As long as there has been mobile commerce, there have been calls for different stakeholders to share competitive turf in the name of universal acceptance.
Last week's deal between Mastercard and Visa to allow each network's digital wallet to use the token protections from the other is substantial progress in the path to cooperation, enough to inspire more collaboration in an industry where sharing hasn't always been easy, according to Silvio Tavares, president and CEO of CardLinx, a collaborative organization that advocates for standards for card-linked offers and other products that link to payment cards.
"This is a great example of collaboration between competitors that solves a real pain point for consumers and merchants," Tavares said.
The network's token deal is focused primarily on mobile app and internet purchases, which are growing faster than contactless mobile payments in stores, and is subject to greater risk as the chip card migration forces crooks to seek other vulnerabilities. The lack of ubiquity for tokens is one such vulnerability, requiring more cooperation to shore up defenses.
"When we think about fraud, it's usually an organized crime syndicate or syndicates," Tavares said. "They are working together to steal information such as credit card numbers. It's up to our industry to work together to fight that."
CardLinx's members include Mastercard, Amex, Discover, Hilton, Chevron and other large retailers and payment processors. It operates in markets such as Europe and Canada, developing ways to measure the effectiveness of advertising, and working with FICO to improve analytics.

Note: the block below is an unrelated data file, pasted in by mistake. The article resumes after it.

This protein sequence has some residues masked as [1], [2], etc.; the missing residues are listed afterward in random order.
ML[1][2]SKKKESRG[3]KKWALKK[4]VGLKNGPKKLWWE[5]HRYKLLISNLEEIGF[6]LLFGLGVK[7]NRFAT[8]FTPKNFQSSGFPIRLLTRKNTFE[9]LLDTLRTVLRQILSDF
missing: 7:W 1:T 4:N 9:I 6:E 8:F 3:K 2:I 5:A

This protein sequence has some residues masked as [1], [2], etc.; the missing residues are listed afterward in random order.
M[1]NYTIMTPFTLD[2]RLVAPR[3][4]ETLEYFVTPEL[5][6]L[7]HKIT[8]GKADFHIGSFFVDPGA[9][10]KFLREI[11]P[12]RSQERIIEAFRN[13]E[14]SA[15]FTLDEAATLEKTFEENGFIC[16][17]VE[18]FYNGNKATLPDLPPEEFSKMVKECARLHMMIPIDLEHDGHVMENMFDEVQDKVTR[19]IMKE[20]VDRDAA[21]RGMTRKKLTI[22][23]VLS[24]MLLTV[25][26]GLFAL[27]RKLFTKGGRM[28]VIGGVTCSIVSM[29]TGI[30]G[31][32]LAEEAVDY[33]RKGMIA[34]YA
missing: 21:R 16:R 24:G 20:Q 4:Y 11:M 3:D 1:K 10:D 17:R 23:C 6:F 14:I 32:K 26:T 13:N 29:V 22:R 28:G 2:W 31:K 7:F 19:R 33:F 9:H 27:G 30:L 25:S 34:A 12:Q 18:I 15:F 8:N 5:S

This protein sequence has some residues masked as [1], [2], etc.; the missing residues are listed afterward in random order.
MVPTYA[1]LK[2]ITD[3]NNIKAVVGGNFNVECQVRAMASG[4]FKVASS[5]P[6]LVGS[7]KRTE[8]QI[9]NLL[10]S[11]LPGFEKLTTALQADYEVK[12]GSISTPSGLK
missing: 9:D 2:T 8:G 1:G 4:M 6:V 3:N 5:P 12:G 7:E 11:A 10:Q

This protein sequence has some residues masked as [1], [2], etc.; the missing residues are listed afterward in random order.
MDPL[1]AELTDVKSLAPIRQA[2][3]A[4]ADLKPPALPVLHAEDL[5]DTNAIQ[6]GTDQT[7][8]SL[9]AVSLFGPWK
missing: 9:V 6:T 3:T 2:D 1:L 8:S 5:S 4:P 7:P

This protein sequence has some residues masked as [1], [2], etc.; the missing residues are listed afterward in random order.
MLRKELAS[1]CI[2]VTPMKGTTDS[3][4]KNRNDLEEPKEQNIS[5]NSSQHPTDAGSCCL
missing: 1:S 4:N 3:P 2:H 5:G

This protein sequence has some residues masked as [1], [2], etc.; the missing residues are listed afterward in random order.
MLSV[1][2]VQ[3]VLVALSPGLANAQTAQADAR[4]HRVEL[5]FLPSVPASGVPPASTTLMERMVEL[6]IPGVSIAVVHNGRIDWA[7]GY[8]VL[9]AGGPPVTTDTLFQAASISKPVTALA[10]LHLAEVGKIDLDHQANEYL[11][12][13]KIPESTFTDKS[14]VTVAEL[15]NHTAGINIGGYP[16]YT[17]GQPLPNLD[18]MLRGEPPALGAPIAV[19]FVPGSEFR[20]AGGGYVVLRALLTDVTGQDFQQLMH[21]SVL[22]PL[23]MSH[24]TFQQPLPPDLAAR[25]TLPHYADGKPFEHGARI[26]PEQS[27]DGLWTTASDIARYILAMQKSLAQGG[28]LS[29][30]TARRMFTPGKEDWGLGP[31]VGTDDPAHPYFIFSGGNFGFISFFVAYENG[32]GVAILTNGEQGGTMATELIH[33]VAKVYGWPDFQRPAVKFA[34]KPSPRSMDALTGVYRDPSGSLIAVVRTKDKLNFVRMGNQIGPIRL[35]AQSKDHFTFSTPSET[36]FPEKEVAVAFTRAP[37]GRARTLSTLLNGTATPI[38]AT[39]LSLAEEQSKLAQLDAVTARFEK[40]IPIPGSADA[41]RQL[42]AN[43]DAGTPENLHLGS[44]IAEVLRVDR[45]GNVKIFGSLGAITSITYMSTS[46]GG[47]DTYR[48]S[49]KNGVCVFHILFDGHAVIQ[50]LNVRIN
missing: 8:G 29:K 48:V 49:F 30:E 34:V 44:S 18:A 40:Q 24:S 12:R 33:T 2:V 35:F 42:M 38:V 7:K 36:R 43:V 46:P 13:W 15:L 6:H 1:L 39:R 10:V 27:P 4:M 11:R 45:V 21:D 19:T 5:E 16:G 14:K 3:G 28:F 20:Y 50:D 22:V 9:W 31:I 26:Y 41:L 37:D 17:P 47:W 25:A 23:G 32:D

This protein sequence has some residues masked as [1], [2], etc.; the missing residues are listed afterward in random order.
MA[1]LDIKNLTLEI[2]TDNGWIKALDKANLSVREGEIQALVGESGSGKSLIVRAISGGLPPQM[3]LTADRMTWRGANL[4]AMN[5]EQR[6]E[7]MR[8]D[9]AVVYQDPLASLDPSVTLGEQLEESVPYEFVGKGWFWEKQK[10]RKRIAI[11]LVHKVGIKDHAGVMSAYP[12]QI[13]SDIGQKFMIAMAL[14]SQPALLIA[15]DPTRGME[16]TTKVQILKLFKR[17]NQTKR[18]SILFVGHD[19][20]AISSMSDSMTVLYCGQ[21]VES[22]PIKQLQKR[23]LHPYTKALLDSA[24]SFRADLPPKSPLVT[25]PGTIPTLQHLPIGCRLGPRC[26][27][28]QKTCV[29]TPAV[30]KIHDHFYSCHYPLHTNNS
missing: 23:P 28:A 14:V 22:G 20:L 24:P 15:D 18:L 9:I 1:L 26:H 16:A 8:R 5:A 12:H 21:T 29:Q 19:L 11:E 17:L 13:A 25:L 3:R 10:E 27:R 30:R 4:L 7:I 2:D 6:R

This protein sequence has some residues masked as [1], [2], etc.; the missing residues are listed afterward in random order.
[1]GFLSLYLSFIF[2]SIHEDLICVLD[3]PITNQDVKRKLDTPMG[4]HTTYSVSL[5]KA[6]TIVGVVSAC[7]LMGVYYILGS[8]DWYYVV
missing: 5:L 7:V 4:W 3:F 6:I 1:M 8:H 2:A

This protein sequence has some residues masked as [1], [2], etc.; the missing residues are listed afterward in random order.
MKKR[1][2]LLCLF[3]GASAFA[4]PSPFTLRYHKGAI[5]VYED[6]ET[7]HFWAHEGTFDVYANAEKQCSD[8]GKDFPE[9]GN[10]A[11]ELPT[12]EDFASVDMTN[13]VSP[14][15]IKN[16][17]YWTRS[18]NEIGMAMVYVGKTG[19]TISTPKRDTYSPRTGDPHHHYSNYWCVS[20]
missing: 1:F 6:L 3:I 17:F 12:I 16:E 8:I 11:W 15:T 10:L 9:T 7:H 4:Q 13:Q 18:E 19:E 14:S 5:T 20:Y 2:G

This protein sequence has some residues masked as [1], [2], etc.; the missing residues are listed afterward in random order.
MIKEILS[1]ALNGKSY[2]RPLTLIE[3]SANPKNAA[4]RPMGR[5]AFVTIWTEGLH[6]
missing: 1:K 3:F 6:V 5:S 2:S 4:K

Its members are interested in increasing e-commerce and in-store payments volume, which can be aided by both the token deal and the influence of large networks like Visa and Mastercard to create an environment for more collaboration. Since Visa and Mastercard have also recently entered into data sharing deals with PayPal, there's an environment of cooperation to build upon.
"The key here to is to encourage interoperability," Tavares said.
That's proven easier said than done. The growth of mobile payments has been sparked by battles over merchant acceptance, fights between mobile operators, controversies over exclusivity agreements for merchant partners for mobile wallets, and as recently as last week, support issues among technology companies.
These conflicts create friction in user experience—you don't want consumers wondering if one app will work at a certain merchant, or if a certain card can be loaded in a specific wallet, or if security is universal, Tavares said.
There have also been other agreements in recent days that include cooperation, including PayPal's agreements with Citi to tokenize Citi's cards for in-store PayPal purchases and FIS to add bank brand images to PayPal checkouts. PayPal earlier this year entered data sharing agreements with Visa and Mastercard to reduce user friction.
"To be successful, digital wallets need to be open, to allow customers to link and use multiple types of cards, not just from a single network," said Zil Bareisis, a senior analyst at Celent. "Being able to include Mastercard's token in Visa's wallet and vice versa makes sense for both customers and merchants and should encourage further adoption of digital wallets."
Beyond more collaboration and greater security for Masterpass and Visa Checkout, the token deal also has the chance to spark growth in a number of areas of payments technology, given that card numbers are used to authorize payment apps — protecting these numbers with sharable tokenization makes that process more universal.
"It won't matter which digital rails a token rides, it will get to where it needs to go," said Thad Peterson a senior analyst at Aite Group. "If I can accept any token on any set or rails, then I only need to have one path to my wallet or shopping cart and I can accept either. It's another reduction in friction and an accelerant for digital payments."